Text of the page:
If you would like to contribute to rogaining in the ACT through a committee role, the AGM is an opportunity to put your hand up. The committee positions are listed on the web page; you can contact any of the current committee members to discuss what is entailed, or contact Julie if you want to have a discussion about the options.
ACT Championships 30 April-1 May
The ACT Champs is always a red letter event. This year it will coincide with the Intervarsity Championships, when ANU defends its crown. The event will also be an essential lead-up for those competing in the World Rogaining Championship in Alice Springs this year.
For those wanting to take on our NSW friends on their own soil, why not travel up to Sydney for the LaneCoveRivergaine2? It will be held, well, around Lane Cove. The 6 hour event will start at 10am on Saturday 27 February. Entries are already open. For more information and to enter, click here.
Spotted on the NSW Rogaining Association website
NSWRA has kindly listed ACT rogaining events on its website, to entice its members to savour the pleasures of ACT rogaining. In its posting, the site states:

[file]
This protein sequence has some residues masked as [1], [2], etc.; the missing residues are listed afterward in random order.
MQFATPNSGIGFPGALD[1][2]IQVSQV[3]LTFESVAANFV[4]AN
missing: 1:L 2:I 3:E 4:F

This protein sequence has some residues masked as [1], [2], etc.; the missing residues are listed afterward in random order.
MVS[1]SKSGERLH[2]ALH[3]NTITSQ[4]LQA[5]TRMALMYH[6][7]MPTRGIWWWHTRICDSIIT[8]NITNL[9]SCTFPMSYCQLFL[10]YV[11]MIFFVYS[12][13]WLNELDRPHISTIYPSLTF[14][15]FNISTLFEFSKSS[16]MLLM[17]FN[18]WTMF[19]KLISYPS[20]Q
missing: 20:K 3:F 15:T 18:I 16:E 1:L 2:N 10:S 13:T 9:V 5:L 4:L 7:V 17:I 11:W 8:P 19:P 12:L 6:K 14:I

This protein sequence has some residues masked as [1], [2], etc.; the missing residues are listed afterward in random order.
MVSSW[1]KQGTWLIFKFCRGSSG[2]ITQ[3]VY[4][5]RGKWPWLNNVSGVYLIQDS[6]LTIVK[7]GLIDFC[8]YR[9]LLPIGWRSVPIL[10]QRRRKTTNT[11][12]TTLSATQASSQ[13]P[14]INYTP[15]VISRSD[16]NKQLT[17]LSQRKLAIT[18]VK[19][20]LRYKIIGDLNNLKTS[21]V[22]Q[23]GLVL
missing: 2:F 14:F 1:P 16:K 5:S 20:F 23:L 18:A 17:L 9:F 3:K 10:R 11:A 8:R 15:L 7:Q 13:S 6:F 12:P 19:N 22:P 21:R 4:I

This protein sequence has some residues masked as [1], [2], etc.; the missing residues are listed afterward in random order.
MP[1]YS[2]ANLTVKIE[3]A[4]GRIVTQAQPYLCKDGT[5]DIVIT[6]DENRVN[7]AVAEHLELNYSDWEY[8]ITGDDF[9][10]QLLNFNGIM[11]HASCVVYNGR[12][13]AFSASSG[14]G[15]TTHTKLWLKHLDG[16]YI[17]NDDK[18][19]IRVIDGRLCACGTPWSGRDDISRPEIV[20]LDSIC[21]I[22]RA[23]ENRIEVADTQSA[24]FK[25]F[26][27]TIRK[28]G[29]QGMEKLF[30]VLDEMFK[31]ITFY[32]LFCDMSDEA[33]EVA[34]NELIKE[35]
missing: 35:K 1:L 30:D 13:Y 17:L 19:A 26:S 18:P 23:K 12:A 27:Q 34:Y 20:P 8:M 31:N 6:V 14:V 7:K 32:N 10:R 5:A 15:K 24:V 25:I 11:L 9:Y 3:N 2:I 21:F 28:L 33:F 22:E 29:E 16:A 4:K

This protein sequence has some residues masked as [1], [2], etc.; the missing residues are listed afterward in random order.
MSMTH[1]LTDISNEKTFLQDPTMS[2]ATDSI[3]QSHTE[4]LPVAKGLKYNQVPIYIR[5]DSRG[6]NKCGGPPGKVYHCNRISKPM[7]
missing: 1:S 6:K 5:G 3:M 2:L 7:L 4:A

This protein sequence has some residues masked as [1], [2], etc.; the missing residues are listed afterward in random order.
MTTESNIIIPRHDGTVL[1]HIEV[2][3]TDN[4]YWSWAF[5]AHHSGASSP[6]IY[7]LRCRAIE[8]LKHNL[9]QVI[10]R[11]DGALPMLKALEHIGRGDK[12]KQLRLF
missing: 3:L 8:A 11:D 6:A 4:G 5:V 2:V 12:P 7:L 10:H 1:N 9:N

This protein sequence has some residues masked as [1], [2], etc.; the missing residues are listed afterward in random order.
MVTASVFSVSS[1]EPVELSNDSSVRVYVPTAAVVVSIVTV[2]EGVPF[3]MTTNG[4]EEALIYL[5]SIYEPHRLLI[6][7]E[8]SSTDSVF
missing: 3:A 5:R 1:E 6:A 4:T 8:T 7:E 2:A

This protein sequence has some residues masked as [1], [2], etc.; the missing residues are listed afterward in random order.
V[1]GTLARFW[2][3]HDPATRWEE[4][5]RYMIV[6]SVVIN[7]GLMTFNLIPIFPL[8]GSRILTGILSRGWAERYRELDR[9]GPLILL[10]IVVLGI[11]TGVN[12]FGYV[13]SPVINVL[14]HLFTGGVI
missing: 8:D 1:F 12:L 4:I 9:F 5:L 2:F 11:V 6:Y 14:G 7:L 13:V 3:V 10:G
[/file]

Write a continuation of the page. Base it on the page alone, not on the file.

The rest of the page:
"In 2015, NSW competitors were under represented on the ACT leader boards. Let 2016 be the year that NSW competitors dominate the ACT leaders boards."
I would call the first sentence a laudable statement of humility; ACT-based members should consider the second sentence a call to arms!
Weekly training for rogaining?
Orienteering provides excellent skills and fitness training for rogainers, and the ACT is blessed with regular events and great event locations. Street orienteering is held most Monday evenings, and courses vary from about 3 to 10 kilometres. You can walk or run, and you get to plan your course, so it is a bit like a mini-rogaine. Arrive by about 6pm to register, with a mass start at 6.15.
Consider also the summer twilight events, which are generally in the urban bush reserves. Individual starts are available from 5 until 6.30 pm. Two young international coaches can provide free tuition at the events.
For more details, visit the ACT Orienteering website.